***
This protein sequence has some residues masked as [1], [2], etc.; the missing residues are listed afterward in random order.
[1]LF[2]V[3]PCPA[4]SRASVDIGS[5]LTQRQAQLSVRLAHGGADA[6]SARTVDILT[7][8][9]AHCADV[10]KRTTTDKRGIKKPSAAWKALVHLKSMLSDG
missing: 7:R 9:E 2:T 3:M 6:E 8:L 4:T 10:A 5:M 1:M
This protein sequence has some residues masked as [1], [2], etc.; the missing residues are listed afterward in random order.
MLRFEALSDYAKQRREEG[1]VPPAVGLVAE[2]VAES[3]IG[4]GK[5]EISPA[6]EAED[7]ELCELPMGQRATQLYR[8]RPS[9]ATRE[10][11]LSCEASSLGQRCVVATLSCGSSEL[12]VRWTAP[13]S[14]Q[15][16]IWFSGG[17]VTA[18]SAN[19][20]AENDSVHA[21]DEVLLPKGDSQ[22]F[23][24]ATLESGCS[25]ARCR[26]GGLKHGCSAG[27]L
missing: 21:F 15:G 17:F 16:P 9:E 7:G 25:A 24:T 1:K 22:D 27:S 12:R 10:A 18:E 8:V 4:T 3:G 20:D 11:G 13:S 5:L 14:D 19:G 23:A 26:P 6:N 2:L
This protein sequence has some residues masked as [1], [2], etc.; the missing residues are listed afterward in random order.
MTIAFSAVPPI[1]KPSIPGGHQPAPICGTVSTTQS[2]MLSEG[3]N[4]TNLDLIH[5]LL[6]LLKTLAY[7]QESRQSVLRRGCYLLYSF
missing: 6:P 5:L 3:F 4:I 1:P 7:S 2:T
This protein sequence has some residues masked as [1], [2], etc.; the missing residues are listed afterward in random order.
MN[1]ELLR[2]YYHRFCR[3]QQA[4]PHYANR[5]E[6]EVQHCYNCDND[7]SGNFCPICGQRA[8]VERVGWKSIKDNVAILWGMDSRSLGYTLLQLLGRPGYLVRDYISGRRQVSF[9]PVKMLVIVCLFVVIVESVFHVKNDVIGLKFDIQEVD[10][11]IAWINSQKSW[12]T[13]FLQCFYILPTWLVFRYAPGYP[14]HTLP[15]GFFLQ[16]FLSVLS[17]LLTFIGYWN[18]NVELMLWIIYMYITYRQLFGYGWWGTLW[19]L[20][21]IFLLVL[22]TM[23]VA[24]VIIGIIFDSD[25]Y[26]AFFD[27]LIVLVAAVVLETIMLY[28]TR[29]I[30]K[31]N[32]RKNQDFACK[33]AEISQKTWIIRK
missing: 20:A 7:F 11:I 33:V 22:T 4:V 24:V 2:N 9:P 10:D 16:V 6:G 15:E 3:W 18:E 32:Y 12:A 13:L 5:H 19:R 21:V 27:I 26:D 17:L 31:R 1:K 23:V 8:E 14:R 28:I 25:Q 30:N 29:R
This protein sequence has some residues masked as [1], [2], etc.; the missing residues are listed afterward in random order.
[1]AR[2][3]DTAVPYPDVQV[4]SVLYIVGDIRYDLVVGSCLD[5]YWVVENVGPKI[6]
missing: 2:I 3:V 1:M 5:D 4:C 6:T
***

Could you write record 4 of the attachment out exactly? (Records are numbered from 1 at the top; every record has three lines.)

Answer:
This protein sequence has some residues masked as [1], [2], etc.; the missing residues are listed afterward in random order.
MN[1]ELLR[2]YYHRFCR[3]QQA[4]PHYANR[5]E[6]EVQHCYNCDND[7]SGNFCPICGQRA[8]VERVGWKSIKDNVAILWGMDSRSLGYTLLQLLGRPGYLVRDYISGRRQVSF[9]PVKMLVIVCLFVVIVESVFHVKNDVIGLKFDIQEVD[10][11]IAWINSQKSW[12]T[13]FLQCFYILPTWLVFRYAPGYP[14]HTLP[15]GFFLQ[16]FLSVLS[17]LLTFIGYWN[18]NVELMLWIIYMYITYRQLFGYGWWGTLW[19]L[20][21]IFLLVL[22]TM[23]VA[24]VIIGIIFDSD[25]Y[26]AFFD[27]LIVLVAAVVLETIMLY[28]TR[29]I[30]K[31]N[32]RKNQDFACK[33]AEISQKTWIIRK
missing: 20:A 7:F 11:I 33:V 22:T 4:V 24:V 2:N 9:P 10:D 16:V 6:G 15:E 3:W 18:E 32:Y 12:A 13:L 5:H 19:R 21:V 27:I 26:D 17:L 31:R 1:K 23:V 8:E 14:R 28:I 25:Q 30:N 29:R